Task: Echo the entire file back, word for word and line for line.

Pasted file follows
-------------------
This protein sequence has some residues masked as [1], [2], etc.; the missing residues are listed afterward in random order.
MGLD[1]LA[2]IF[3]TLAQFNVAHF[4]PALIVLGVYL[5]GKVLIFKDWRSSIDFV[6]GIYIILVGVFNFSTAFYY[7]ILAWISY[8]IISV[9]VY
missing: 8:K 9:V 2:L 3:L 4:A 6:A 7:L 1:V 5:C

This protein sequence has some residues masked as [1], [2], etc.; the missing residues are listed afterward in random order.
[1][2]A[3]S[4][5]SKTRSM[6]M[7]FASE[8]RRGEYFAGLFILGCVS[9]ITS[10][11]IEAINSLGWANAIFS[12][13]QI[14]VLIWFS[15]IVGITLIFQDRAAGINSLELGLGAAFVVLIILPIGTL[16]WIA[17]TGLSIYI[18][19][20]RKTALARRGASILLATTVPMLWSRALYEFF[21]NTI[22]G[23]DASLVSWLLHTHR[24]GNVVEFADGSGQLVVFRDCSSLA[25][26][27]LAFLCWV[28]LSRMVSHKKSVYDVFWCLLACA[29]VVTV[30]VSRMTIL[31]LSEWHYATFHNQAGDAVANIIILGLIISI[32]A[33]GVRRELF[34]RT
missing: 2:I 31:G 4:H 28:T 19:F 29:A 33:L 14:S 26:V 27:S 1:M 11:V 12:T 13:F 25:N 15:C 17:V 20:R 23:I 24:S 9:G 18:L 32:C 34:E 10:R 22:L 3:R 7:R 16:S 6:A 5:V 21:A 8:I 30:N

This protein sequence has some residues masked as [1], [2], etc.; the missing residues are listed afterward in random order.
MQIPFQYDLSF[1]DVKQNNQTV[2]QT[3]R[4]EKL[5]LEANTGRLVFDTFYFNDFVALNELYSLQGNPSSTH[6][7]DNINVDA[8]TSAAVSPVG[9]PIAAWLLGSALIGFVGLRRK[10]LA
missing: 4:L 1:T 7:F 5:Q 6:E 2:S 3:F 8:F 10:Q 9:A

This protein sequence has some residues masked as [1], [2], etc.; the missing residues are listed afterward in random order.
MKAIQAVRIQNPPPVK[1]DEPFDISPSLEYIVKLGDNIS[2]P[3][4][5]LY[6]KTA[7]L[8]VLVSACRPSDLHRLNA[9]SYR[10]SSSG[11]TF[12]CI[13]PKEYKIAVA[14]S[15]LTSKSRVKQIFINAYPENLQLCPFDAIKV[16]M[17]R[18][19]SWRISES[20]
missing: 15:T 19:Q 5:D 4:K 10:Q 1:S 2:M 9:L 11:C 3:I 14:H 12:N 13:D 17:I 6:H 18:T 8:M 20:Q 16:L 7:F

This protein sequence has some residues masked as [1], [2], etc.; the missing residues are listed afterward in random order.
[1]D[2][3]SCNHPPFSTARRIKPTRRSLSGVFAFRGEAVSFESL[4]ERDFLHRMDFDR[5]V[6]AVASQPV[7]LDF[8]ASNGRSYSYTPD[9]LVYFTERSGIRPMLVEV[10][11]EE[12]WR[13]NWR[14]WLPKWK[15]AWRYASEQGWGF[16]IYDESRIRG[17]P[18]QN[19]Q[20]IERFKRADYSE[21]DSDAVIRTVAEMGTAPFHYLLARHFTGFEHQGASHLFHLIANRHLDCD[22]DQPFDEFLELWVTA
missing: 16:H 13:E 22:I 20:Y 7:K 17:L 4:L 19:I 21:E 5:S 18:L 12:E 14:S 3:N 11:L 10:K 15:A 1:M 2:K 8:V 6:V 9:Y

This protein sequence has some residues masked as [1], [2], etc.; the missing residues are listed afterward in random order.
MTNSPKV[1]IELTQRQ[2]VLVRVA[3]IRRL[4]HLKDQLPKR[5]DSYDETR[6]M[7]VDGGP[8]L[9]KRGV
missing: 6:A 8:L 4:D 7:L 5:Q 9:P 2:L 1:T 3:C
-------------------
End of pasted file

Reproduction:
This protein sequence has some residues masked as [1], [2], etc.; the missing residues are listed afterward in random order.
MGLD[1]LA[2]IF[3]TLAQFNVAHF[4]PALIVLGVYL[5]GKVLIFKDWRSSIDFV[6]GIYIILVGVFNFSTAFYY[7]ILAWISY[8]IISV[9]VY
missing: 8:K 9:V 2:L 3:L 4:A 6:A 7:L 1:V 5:C

This protein sequence has some residues masked as [1], [2], etc.; the missing residues are listed afterward in random order.
[1][2]A[3]S[4][5]SKTRSM[6]M[7]FASE[8]RRGEYFAGLFILGCVS[9]ITS[10][11]IEAINSLGWANAIFS[12][13]QI[14]VLIWFS[15]IVGITLIFQDRAAGINSLELGLGAAFVVLIILPIGTL[16]WIA[17]TGLSIYI[18][19][20]RKTALARRGASILLATTVPMLWSRALYEFF[21]NTI[22]G[23]DASLVSWLLHTHR[24]GNVVEFADGSGQLVVFRDCSSLA[25][26][27]LAFLCWV[28]LSRMVSHKKSVYDVFWCLLACA[29]VVTV[30]VSRMTIL[31]LSEWHYATFHNQAGDAVANIIILGLIISI[32]A[33]GVRRELF[34]RT
missing: 2:I 31:G 4:H 28:T 19:F 29:A 33:L 14:S 26:V 27:S 1:M 11:V 12:T 13:F 25:N 15:C 17:V 20:R 23:I 24:S 9:G 18:L 32:C 34:E 10:R 22:L 3:R 7:R 16:S 6:A 5:V 21:A 8:I 30:N

This protein sequence has some residues masked as [1], [2], etc.; the missing residues are listed afterward in random order.
MQIPFQYDLSF[1]DVKQNNQTV[2]QT[3]R[4]EKL[5]LEANTGRLVFDTFYFNDFVALNELYSLQGNPSSTH[6][7]DNINVDA[8]TSAAVSPVG[9]PIAAWLLGSALIGFVGLRRK[10]LA
missing: 4:L 1:T 7:F 5:Q 6:E 2:S 3:F 8:F 10:Q 9:A

This protein sequence has some residues masked as [1], [2], etc.; the missing residues are listed afterward in random order.
MKAIQAVRIQNPPPVK[1]DEPFDISPSLEYIVKLGDNIS[2]P[3][4][5]LY[6]KTA[7]L[8]VLVSACRPSDLHRLNA[9]SYR[10]SSSG[11]TF[12]CI[13]PKEYKIAVA[14]S[15]LTSKSRVKQIFINAYPENLQLCPFDAIKV[16]M[17]R[18][19]SWRISES[20]
missing: 15:T 19:Q 5:D 4:K 10:Q 1:S 2:M 9:L 11:C 3:I 14:H 12:N 13:D 17:I 6:H 18:T 8:M 20:Q 16:L 7:F

This protein sequence has some residues masked as [1], [2], etc.; the missing residues are listed afterward in random order.
[1]D[2][3]SCNHPPFSTARRIKPTRRSLSGVFAFRGEAVSFESL[4]ERDFLHRMDFDR[5]V[6]AVASQPV[7]LDF[8]ASNGRSYSYTPD[9]LVYFTERSGIRPMLVEV[10][11]EE[12]WR[13]NWR[14]WLPKWK[15]AWRYASEQGWGF[16]IYDESRIRG[17]P[18]QN[19]Q[20]IERFKRADYSE[21]DSDAVIRTVAEMGTAPFHYLLARHFTGFEHQGASHLFHLIANRHLDCD[22]DQPFDEFLELWVTA
missing: 16:H 13:E 22:I 20:Y 7:K 17:L 4:L 19:I 21:E 5:S 18:L 12:E 14:S 3:N 11:L 10:K 15:A 1:M 2:K 8:V 6:V 9:Y

This protein sequence has some residues masked as [1], [2], etc.; the missing residues are listed afterward in random order.
MTNSPKV[1]IELTQRQ[2]VLVRVA[3]IRRL[4]HLKDQLPKR[5]DSYDETR[6]M[7]VDGGP[8]L[9]KRGV
missing: 6:A 8:L 4:D 7:L 5:Q 9:P 2:L 1:T 3:C